More than Mopsy: Gladys Parker Is Back In Fashion

Why don’t we hear more of the marvelously talented, witty, prolific American cartoonist Gladys Parker (1908-1966)? She was the mother of the long running strip and comic book character Mopsy. More than that, Parker was among the better-known cartoonists of the day, in part because she was also a fashion designer to both the general public as well as Hollywood stars. Meanwhile, Parker was a frequent item in the celebrity gossip columns of the 1940s as she dated a noted boxer and character actor. 

Why don’t we know more about Gladys Parker? Well, obviously for the same reasons we don’t know more about Nell Brinkley or Ethel Hays or Jackie Ormes, despite the high quality of their work and substantial public profile in their own day? Not only has the comics field itself been overwhelmingly male dominated, but its history has been written almost entirely by men. And yet, as I myself encounter these overlooked artists as I make my way through comics history, I am struck by their singular visions, how different their aesthetic and social perspective were from their male brethren. To miss these women in our history of the medium is to narrow our understanding of the rich creative range the comic strip reached in the last century. Brinkley used color, facial and emotional expression, line, the contours of the Sunday comics page in ways no other artist did in the 1910s and 1920s. Ormes’ racial satire was sharp and blunt at a time when American needed it desperately. And Parker brought the feminine wit of Hollywood romantic comedy into the comics page and merged the aesthetics of fashion with those of the comic strip into a drawing style that was unlike any other on the comics page.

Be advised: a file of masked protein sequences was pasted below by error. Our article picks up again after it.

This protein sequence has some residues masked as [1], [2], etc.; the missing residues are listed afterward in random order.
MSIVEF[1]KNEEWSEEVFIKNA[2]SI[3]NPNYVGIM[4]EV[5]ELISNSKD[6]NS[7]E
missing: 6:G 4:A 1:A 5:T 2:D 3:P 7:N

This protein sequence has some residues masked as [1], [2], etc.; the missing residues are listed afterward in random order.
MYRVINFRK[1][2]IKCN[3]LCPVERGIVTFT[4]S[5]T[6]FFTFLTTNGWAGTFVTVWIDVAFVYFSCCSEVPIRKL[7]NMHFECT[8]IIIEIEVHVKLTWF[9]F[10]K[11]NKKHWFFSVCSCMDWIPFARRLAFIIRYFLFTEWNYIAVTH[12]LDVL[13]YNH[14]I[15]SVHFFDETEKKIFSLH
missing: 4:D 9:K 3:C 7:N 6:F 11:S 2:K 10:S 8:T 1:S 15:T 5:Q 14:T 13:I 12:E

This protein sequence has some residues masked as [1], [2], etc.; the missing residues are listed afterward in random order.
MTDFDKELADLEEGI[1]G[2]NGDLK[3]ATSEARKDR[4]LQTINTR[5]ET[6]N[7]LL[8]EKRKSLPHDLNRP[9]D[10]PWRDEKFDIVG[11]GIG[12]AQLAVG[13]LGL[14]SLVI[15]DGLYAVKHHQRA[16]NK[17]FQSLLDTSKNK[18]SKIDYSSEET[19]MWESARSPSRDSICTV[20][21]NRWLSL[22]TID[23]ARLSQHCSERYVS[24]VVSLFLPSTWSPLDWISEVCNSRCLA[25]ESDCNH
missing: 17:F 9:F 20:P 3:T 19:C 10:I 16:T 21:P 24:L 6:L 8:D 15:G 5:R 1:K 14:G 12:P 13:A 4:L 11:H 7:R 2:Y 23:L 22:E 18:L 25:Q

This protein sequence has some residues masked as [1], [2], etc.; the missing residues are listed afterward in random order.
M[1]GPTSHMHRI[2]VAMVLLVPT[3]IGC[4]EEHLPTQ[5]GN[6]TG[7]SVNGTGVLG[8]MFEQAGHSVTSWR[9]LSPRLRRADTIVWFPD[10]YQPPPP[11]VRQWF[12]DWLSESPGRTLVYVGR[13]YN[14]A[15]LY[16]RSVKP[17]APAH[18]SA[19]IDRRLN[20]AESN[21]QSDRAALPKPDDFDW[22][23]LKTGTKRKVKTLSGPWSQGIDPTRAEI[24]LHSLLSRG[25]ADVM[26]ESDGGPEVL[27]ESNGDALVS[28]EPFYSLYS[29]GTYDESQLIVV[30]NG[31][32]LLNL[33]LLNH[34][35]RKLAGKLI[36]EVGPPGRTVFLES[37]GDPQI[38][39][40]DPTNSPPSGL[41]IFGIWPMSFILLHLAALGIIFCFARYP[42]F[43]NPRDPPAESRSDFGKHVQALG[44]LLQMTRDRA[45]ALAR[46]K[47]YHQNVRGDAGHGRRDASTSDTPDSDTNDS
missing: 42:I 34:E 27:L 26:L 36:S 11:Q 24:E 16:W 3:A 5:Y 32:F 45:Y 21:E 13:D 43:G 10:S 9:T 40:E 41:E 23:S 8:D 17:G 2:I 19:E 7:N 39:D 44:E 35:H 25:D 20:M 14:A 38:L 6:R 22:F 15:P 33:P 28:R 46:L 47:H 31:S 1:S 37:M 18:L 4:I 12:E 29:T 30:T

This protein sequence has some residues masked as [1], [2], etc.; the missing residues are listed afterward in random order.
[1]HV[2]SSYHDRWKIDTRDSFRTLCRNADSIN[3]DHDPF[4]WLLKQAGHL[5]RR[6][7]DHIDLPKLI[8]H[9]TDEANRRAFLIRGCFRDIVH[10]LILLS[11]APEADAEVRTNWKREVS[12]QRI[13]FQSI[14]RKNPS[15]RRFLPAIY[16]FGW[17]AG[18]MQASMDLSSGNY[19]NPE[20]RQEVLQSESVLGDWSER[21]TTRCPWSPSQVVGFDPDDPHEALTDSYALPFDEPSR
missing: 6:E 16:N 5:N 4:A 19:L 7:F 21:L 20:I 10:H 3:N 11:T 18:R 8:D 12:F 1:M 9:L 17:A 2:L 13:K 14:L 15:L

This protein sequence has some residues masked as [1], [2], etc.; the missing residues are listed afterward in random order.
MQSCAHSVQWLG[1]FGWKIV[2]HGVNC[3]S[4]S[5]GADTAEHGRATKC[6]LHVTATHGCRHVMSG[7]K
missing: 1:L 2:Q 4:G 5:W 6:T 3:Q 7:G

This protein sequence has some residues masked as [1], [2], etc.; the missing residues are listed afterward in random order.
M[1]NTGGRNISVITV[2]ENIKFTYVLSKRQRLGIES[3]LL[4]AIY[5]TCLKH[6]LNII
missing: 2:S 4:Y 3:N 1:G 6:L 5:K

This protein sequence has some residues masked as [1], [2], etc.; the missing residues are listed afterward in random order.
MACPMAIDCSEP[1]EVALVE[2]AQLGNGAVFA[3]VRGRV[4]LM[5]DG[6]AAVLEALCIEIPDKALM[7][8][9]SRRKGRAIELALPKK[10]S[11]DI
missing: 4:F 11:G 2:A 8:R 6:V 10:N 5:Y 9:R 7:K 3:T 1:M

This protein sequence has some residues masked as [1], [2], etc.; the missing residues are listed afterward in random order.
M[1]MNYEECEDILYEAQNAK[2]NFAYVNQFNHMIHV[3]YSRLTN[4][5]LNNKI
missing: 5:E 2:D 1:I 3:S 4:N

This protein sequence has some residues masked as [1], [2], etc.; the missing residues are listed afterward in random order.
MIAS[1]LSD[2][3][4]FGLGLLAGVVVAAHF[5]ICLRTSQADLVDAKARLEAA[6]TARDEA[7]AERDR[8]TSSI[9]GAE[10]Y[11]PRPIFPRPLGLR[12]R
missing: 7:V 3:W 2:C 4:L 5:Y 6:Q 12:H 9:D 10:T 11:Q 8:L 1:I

But thank God for Trina Robbins, the former underground cartoonist who has single-handedly ensured that women cartoonists get the place in the medium’s history they deserve. Her Pretty in Ink: North American Women Cartoonists, 1896-2013, Nell Brinkley and the New Woman in the early 20th Century and Flapper Queens: Women Cartoonists of the Jazz Age are indispensable. And her new and long-promised Gladys Parker: A Life in Comics, A Passion for Fashion (Hermes Press) is every bit as revelatory as the others. In a book that is as much a welcome reprint sampling Parker’s career of work as a biography, Robbins makes a strong case for her as a major talent.

Born in Tonawanda, NY in 1908, she had an early passion for fashion design and spent a few months at a New York design school before moving into newspaper comics during the late stages of the 20s flapper craze. She soon had her own strip, Gay and Her Gang, which depicted a witty, single and stylish women and her urban circle of jazz-era friends. It had a brief run but led to her taking over from Ethel Hays the one-panel Flapper Fanny Says in 1920.